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Almost every second adult in Germany is unhappy with their weight

Lose a few kilos and become slimmer - many people make this New Year's resolution. A Forsa survey commissioned by stern magazine on the subject of nutrition shows: Almost every second adult in Germany is unhappy with their weight.

Being overweight increases the risk of type 2 diabetes, cardiovascular disease and joint and back....aussiedlerbote.de
Being overweight increases the risk of type 2 diabetes, cardiovascular disease and joint and back problems.aussiedlerbote.de

Forsa survey commissioned by stern - Almost every second adult in Germany is unhappy with their weight

Advent, Christmas, New Year: for many people, this is the time when their pants are tighter than usual. A representative Forsa survey commissioned by stern revealed that almost every second adult in Germany is unhappy with their weight. According to the survey, 45 percent of Germans feel too fat and three percent too thin. 50 percent are generally satisfied with their weight. The survey was conducted between December 13 and 15, 2023.

The proportion of dissatisfied people is particularly high among those in employment: 52% of them feel they are too fat. Of pensioners, 37% say this, while only 22% of schoolchildren and students do. In the latter group, 13 percent think they are too thin. By contrast, there are hardly any notable gender differences among the respondents. Across all age groups, 44 percent of men think they are too fat. The figure for women is 47 percent.

When you think about your current weight: do you personally feel too fat, too thin or are you happy with your weight overall?

You feel ...

too fat (in %)

... too thin (in %)... satisfied with their weight (in %)
in total45350
Men44551
Women47250
18- to 29-year-olds321156
30- to 44-year-olds53344
45- to 59-year-olds54143
60 years and older40258
Employed52344
Pensioners37261
Pupils/students221365

Women have more dieting experience than men

14 percent of respondents state that they have already been on a diet once. 34 percent have tried diets several times. Although the genders are so close in terms of body image, the proportion of women with dieting experience is significantly higher (61%) than men (35%). Regardless of gender, 69 percent of those who feel too fat have dieting experience. 30 percent of them have never been on a diet.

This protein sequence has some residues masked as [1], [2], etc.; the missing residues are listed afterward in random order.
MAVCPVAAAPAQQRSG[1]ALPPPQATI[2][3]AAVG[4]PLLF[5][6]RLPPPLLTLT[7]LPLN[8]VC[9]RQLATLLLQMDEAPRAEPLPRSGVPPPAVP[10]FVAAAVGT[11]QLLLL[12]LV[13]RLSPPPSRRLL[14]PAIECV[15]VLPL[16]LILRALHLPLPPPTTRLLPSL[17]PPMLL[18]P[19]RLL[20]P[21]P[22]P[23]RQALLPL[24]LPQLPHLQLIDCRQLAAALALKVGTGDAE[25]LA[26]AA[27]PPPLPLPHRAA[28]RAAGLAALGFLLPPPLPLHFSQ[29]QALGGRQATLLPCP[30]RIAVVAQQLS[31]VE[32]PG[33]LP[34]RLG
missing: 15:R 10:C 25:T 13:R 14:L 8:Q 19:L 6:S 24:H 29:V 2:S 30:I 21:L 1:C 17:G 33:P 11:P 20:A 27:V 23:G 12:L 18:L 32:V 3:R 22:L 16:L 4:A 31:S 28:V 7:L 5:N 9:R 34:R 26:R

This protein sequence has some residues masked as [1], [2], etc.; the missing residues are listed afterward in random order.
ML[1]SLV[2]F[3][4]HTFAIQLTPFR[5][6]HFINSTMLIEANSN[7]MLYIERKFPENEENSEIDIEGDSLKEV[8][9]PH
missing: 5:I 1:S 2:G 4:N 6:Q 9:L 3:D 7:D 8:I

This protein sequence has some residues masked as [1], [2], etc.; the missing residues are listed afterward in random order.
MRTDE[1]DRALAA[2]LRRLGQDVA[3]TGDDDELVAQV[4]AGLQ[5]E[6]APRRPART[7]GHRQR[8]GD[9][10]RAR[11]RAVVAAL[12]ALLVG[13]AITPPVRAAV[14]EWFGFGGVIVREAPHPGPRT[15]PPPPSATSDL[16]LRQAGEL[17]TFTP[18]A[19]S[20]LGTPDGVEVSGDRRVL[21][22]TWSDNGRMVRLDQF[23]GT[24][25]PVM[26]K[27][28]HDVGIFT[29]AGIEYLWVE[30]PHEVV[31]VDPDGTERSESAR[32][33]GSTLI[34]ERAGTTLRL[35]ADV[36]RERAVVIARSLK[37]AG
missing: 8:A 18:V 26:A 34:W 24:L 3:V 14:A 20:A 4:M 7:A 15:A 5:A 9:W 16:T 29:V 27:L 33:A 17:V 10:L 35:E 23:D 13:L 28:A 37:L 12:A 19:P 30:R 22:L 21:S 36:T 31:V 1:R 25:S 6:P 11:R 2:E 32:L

Have you ever dieted to reduce your weight?

Yes, once (in %)Yes, several times (in %)No (in %)
in total143450
Men122364
Women164537
18- to 29-year-olds82567
30- to 44-year-olds203346
45- to 59-year-olds124045
60 years and older163648
Respondents who feel too fat175230
Respondents who are satisfied with their weight132165

Healthy food before cheap food

What do Germans look for when shopping in the supermarket? Healthy food plays an important or very important role for the majority of respondents. For example, 80 percent of respondents stated that they look for particularly healthy food when shopping - the most frequently mentioned criterion.

74 percent consider it particularly important that the food comes from the region. 65 percent that they are inexpensive. Organic farming is important to just over half (54%) of respondents. A good rating on the food traffic light, such as the Nutri-Score, tends to play a subordinate role for respondents: only 33% named it as an important or very important purchasing criterion.